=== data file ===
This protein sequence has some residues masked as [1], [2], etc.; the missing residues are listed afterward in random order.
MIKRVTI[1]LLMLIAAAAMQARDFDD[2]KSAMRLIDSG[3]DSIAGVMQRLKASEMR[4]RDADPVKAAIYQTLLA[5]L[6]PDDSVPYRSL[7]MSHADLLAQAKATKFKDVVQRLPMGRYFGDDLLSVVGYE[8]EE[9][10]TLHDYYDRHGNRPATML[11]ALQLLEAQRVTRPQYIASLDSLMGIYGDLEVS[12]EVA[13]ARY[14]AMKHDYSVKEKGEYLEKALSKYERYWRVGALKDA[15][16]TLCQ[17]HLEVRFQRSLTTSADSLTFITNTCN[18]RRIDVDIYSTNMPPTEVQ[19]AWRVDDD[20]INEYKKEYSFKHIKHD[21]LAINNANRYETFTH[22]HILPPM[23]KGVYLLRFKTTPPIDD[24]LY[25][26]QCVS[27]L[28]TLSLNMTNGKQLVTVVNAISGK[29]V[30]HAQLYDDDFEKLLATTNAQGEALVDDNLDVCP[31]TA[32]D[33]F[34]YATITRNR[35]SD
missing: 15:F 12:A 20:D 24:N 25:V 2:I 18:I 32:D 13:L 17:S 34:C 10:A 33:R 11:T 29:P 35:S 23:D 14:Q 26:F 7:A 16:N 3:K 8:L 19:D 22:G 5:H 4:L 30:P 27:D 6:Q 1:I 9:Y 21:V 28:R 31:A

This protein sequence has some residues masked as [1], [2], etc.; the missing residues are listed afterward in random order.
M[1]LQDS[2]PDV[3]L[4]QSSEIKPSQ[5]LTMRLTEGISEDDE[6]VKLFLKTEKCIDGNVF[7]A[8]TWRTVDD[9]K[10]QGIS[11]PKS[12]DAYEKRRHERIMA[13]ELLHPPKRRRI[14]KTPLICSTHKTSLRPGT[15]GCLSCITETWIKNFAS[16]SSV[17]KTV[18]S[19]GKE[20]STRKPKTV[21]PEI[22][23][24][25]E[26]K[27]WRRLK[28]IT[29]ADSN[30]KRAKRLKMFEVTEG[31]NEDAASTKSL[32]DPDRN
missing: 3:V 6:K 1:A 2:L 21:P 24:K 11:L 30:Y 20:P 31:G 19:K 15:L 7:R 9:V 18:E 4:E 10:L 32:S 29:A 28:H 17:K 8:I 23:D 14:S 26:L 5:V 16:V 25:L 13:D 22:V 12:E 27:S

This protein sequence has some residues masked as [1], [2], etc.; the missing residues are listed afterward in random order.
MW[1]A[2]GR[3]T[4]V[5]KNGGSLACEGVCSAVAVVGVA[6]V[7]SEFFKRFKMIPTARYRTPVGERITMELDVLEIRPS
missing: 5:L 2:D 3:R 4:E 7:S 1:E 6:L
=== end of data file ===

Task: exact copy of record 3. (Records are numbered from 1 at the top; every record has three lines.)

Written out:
This protein sequence has some residues masked as [1], [2], etc.; the missing residues are listed afterward in random order.
MW[1]A[2]GR[3]T[4]V[5]KNGGSLACEGVCSAVAVVGVA[6]V[7]SEFFKRFKMIPTARYRTPVGERITMELDVLEIRPS
missing: 5:L 2:D 3:R 4:E 7:S 1:E 6:L